The mission of OUTlaw is to create a climate at the LSU Paul M. Hebert Law Center in which it is safe and comfortable to be openly lesbian, gay, bisexual, transgender, or an ally (“LGBT”). OUTlaw seeks to create an atmosphere of acceptance and comfort, instill justice, and combat discrimination based on sexual orientation, gender identity, and gender expression. The organization exists to provide support and a sense of community while simultaneously engaging in political activism and advocacy.
Phi Alpha Delta is an international legal fraternity that fosters legal education and the profession, not only in law schools, but also in undergraduate universities, high schools and even in elementary schools. P.A.D. pursues a plan to promote and enhance the image of the law student and the legal profession in the general community.
The Public Interest Law Society (PILS) helps LSU law students advance the public interest through one-time projects, semester-long efforts, and public interest careers. PILS works to increase the number of public interest opportunities available to LSU law students in the Baton Rouge community and nationwide by administering a fellowship fund for summer public interest internships and organizing projects to help the local community during the school year.
The Student Bar Association comprises all students in the Law Center. The association promotes and coordinates student activities within the Law Center and serves as an instructional medium for postgraduate bar association activities.
The Tax Club is quite active at the Law Center. The Tax Clubhas been in existence since 1996. For the last two years, the Tax Club has sponsored a Volunteer Income Tax Assistance (“VITA”) site where LSU law students help low-income taxpayers fill in their income tax returns. The club has also offered (and plans to offer) a session for the Tax Club members on how to perform tax research. The club sponsors guest speakers and panel discussions on issues involving tax practice and information about the various L.L.M. programs in taxation.
The mission of the Trial Advocacy Board is to advance and promote trial advocacy at the LSU Law Center. The Board is run by third-year students who are selected based on their achievement in the Ira S. Flory Trials, as well as service and assistance with interschool competitions and other mock trial programs.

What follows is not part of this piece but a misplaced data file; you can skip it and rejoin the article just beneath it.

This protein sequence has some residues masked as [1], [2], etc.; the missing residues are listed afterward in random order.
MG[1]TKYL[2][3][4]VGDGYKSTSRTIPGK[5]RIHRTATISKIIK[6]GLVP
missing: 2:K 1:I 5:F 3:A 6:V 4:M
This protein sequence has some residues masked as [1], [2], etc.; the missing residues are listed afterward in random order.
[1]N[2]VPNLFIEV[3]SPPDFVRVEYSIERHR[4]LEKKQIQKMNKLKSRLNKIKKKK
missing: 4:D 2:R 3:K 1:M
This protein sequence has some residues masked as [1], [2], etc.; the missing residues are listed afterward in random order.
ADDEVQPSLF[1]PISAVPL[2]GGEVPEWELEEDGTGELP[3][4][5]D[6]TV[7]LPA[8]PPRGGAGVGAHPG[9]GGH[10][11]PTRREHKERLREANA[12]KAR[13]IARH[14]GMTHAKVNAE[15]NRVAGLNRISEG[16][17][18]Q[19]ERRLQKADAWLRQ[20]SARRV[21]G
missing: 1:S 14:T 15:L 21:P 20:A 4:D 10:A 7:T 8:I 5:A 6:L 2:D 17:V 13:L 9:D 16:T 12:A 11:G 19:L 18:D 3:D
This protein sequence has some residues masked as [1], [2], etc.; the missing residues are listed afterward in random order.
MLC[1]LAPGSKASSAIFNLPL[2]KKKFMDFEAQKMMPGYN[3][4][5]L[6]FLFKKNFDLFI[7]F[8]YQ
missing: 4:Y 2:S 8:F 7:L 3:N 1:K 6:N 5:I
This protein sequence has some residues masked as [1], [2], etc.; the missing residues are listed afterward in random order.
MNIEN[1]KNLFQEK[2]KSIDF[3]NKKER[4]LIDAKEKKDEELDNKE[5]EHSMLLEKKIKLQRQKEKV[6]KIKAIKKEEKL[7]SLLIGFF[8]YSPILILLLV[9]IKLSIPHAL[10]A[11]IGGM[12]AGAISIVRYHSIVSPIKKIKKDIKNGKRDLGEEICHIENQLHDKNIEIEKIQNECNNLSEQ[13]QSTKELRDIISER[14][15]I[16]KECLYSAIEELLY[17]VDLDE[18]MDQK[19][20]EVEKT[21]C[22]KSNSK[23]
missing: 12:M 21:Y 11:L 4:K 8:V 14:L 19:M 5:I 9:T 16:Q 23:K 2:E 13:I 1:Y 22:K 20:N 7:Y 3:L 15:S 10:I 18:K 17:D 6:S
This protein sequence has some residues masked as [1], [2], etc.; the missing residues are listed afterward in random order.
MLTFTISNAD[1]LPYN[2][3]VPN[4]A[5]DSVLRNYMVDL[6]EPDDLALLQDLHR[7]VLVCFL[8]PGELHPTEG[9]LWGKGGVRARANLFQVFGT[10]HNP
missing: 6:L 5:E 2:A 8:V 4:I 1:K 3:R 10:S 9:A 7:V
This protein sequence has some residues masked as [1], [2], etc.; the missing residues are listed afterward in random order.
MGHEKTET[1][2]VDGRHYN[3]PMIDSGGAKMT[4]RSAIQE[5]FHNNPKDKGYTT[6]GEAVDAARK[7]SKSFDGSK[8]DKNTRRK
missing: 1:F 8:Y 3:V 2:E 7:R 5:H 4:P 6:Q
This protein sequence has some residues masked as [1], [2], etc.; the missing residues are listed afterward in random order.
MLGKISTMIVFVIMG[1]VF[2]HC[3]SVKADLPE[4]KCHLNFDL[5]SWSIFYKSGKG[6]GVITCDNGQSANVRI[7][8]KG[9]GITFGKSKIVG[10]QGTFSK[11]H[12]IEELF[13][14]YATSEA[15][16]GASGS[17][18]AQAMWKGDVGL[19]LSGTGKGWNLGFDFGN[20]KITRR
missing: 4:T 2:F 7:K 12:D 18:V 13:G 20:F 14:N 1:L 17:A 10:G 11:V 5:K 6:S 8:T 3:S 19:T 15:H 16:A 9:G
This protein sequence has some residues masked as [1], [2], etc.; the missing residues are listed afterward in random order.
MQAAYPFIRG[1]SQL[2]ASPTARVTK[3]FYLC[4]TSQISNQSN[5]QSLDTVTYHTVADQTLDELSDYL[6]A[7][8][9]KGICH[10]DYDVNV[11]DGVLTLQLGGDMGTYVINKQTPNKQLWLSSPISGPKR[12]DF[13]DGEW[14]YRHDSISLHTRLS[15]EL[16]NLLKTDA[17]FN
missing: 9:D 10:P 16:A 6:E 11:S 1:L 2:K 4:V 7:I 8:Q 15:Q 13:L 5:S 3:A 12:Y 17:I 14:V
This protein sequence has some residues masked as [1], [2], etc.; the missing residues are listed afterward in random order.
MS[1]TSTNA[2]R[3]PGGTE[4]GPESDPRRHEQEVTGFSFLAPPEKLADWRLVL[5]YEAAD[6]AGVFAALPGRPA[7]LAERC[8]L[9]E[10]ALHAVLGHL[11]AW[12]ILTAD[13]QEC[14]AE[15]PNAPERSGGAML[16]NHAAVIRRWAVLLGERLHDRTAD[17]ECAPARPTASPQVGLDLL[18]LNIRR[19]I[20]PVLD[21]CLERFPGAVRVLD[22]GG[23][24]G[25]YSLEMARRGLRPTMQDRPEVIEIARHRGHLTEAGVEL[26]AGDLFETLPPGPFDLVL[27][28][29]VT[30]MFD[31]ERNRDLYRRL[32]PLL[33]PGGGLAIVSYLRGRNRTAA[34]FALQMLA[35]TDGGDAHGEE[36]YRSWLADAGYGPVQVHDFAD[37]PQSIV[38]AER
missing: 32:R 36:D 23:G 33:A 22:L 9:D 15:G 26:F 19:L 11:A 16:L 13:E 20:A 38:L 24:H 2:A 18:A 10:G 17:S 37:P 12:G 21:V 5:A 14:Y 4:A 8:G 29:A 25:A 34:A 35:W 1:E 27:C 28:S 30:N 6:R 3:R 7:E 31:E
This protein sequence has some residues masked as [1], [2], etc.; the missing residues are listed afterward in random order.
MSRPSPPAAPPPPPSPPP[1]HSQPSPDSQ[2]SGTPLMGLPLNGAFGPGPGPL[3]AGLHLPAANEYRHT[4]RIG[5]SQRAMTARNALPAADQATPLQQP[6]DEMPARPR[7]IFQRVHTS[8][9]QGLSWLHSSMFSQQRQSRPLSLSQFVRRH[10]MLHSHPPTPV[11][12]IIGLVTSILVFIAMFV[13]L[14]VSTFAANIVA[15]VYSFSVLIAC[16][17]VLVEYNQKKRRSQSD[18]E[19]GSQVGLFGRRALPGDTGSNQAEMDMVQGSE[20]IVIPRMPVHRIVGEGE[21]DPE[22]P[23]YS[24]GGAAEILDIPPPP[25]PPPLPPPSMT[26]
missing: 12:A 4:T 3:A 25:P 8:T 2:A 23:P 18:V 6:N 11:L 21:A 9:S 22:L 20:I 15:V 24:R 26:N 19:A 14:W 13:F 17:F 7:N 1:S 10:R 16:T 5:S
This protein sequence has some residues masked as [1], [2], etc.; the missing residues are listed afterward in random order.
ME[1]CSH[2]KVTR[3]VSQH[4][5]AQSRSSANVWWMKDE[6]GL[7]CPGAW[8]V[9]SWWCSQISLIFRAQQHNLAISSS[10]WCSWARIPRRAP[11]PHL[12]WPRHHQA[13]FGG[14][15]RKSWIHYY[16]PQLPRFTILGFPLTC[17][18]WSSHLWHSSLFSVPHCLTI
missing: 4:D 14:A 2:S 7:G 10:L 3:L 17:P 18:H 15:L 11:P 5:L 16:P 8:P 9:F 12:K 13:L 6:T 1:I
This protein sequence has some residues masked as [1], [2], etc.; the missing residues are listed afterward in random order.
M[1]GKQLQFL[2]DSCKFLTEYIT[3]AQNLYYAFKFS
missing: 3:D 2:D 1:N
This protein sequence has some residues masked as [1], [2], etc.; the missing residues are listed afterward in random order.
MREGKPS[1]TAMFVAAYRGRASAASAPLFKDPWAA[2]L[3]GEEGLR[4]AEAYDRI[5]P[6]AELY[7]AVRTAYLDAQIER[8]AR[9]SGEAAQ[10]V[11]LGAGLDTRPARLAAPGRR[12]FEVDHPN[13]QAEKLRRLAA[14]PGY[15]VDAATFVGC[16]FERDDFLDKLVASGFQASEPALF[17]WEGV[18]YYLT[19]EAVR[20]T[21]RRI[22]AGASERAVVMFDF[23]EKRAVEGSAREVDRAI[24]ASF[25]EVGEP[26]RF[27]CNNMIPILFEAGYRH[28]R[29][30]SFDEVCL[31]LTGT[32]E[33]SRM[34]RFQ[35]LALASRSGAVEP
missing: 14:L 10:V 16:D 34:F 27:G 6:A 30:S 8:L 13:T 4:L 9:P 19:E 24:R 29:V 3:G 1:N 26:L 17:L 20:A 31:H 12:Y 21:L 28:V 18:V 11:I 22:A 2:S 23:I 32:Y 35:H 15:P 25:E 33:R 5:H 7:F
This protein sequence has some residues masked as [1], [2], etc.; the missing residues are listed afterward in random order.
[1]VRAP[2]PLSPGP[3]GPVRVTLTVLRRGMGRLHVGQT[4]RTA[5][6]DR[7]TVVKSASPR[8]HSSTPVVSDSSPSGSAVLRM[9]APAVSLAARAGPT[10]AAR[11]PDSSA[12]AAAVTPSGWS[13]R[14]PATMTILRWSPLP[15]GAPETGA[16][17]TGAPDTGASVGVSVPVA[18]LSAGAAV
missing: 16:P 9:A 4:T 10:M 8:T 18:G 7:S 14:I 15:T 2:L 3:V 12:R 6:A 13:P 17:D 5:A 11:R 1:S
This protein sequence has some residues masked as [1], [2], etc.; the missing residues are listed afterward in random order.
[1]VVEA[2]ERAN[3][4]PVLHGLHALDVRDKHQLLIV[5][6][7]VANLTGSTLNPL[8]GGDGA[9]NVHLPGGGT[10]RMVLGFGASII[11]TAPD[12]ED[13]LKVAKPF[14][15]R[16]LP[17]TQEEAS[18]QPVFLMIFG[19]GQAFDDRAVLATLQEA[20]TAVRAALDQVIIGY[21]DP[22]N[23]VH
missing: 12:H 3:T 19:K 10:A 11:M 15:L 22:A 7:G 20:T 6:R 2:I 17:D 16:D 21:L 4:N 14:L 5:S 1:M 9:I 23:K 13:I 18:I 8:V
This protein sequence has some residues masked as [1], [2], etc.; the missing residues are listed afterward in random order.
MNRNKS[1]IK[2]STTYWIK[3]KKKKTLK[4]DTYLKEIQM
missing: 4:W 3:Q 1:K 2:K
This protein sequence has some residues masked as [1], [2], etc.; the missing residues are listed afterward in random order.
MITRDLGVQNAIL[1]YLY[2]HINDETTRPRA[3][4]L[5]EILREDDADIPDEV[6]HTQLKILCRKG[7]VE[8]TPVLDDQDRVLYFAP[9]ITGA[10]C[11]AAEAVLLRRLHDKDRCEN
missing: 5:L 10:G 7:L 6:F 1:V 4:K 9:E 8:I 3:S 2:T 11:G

Each year, LSU Law students participate in mock trial competitions at the Law Center and at law schools around the country. The Trial Advocacy Board plays an integral role in facilitating these opportunities. Each semester, the Board hosts the Ira S. Flory Trials, an intraschool mock trial competition open to all second and third year students at the Law Center. Additionally, the Board assists in the process for selecting the LSU Trial Team and the various interschool mock trials in which the Team will compete. This year, the Board had the added responsibility of hosting a regional competition for the 2007 National Trial Competition.
Back to School—New freshmen get acquainted with the upperclassmen at an annual tradition held the first Friday of the semester.
Tiger Tailgate Parties—Under the oaks at the Law Center before all of the home football games, students and teachers alike enjoy bands, food, and fun!
TGIF—“Thank goodness it’s Friday!” Enough said about these end-of-the-week traditions held on the steps of the Law Center all year long.
Family Days—Family members accompany law students to their classes to get a “taste” of law school. They also share lunch with students and professors.
Hats and Canes—Seniors put on top hats and wield canes for a champagne toast from the Chancellor on the steps of the Law Center prior to one of the home football games. This is a LSU Law tradition that dates back over 30 years!!!
Halloween Party—Students dress up for a night of fun sponsored by the LSU Law Student Bar Association; the last bash before finals; law students compete in a costume contest.
Fall Semester Celebration—Students kick up their heels and toast the end of finals. They’ve earned it!
Still alive at 65—This party, held the first Friday of the spring semester, welcomes the freshman students back for the second semester—a rite of passage at the Law Center.
Assault and Flattery—A friendly roast and night of good-natured fun where seniors roast the Law Center’s favorite professors. Students perform skits for the faculty, staff, and fellow students. An LSU favorite!
Barristers Ball—The much anticipated yearly formal. Students get decked out and dance the night away to a great band at a local reception hall. A chance to socialize in style with your professors!
Barristers at Bat—An all day charity softball tournament, with area law firms squaring off against student teams. Lots of friendly competition but don’t forget your sun screen!
Race Judicata—Everyone’s invited to the foot races! There is a choice of a 5K walk or run through the LSU campus. There is also a 1-mile fun run for the less adventurous. The race is followed by a huge crawfish boil with over 2,000 pounds of crawfish boiled on site.
Senior Cocktail Party—Held every year the night before graduation, this party is a landmark event for every senior! A great night of celebrating with friends and family.